Catherine McArdle Kelleher

From Wikipedia, the free encyclopedia
Jump to: navigation, search

Catherine McArdle Kelleher is an American political scientist involved in national and international security policy. Currently, she is Senior Fellow at the Watson Institute for International Studies at Brown University and College Park Professor of Public Policy at the University of Maryland. Kelleher was the Director of the Aspen Institute in Berlin from 1998 to 2001 when she was appointed Professor of Strategy at the Naval War College (2001–2006). In the 1990s she was appointed Honorarprofessor at the Free University of Berlin, and she has regularly taught at the Geneva Center for Security Policy in Switzerland for over a decade.[citation needed]

Her public service career began with appointment to the National War College as a professor of military strategy in the 1980s (only the second woman professor in their history) and a series of consulting posts in Office of the Secretary of Defense, Arms Control and Disarmament Agency, and Department of State. She has served both in the White House on the National Security Council staff (under President Jimmy Carter) and at various levels in the Department of Defense. Her most recent assignments are as the Secretary of Defense's Personal Representative and Defense Advisor to the US Mission to NATO, and as Deputy Assistant Secretary of Defense for Russia, Ukraine, and Eurasia (OSD/RUE) in the Clinton Administration. She is considered an expert on international security.[1]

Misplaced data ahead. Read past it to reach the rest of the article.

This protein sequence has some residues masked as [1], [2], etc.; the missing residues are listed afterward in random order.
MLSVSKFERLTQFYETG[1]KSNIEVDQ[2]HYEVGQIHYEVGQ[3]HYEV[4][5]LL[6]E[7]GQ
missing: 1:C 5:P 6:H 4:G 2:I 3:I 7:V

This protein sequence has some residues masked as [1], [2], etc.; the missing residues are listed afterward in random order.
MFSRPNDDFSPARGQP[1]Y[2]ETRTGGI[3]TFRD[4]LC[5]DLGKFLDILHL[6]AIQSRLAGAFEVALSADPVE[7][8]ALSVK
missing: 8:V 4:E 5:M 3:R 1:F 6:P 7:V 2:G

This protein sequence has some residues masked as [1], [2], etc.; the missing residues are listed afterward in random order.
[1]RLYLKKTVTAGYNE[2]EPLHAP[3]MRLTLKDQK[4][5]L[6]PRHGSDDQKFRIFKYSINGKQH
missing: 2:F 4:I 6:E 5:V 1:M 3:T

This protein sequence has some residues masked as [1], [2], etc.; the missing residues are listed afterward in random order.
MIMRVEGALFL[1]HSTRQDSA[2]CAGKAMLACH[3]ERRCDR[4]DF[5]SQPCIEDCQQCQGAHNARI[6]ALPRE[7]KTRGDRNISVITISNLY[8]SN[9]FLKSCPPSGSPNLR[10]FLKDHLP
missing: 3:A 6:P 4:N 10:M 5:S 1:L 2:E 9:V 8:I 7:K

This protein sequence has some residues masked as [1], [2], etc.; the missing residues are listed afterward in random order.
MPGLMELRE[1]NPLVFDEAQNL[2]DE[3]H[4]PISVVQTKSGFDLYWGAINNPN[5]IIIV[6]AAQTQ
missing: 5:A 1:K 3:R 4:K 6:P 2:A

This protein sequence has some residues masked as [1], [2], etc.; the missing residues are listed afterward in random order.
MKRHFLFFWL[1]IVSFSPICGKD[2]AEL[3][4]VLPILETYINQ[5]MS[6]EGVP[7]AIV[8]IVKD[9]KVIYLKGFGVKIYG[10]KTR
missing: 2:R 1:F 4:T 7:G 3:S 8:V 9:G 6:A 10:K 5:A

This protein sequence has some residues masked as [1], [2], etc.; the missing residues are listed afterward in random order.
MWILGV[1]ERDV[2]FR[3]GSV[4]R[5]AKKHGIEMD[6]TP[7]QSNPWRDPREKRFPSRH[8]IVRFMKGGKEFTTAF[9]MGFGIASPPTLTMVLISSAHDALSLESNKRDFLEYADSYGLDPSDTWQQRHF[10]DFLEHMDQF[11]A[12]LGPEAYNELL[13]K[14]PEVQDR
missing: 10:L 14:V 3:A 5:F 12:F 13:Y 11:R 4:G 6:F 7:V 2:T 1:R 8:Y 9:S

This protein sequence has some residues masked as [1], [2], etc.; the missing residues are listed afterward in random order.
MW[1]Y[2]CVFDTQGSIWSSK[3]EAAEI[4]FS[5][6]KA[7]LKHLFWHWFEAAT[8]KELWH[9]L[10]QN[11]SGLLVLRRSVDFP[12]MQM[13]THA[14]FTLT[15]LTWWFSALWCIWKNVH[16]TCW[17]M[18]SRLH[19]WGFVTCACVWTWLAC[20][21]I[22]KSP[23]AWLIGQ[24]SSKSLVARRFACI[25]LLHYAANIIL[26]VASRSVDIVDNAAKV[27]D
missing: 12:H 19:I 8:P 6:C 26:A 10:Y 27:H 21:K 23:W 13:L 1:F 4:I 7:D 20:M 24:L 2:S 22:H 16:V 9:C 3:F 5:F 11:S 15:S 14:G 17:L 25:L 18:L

Career[edit]

Kelleher is a graduate of the Girls’ Latin School in Boston, and received her A.B. and D.Litt. from Mount Holyoke College and her Ph.D. from the Massachusetts Institute of Technology. Mount Holyoke later honored her with a D.Litt.[2]

She has taught at academic institutions including Columbia University, Barnard College, the University of Illinois, the University of Michigan, the University of Denver, and was a visiting fellow at All Souls College at Oxford University. She was a Senior Fellow for Foreign Policy Studies at the Brookings Institution.[citation needed]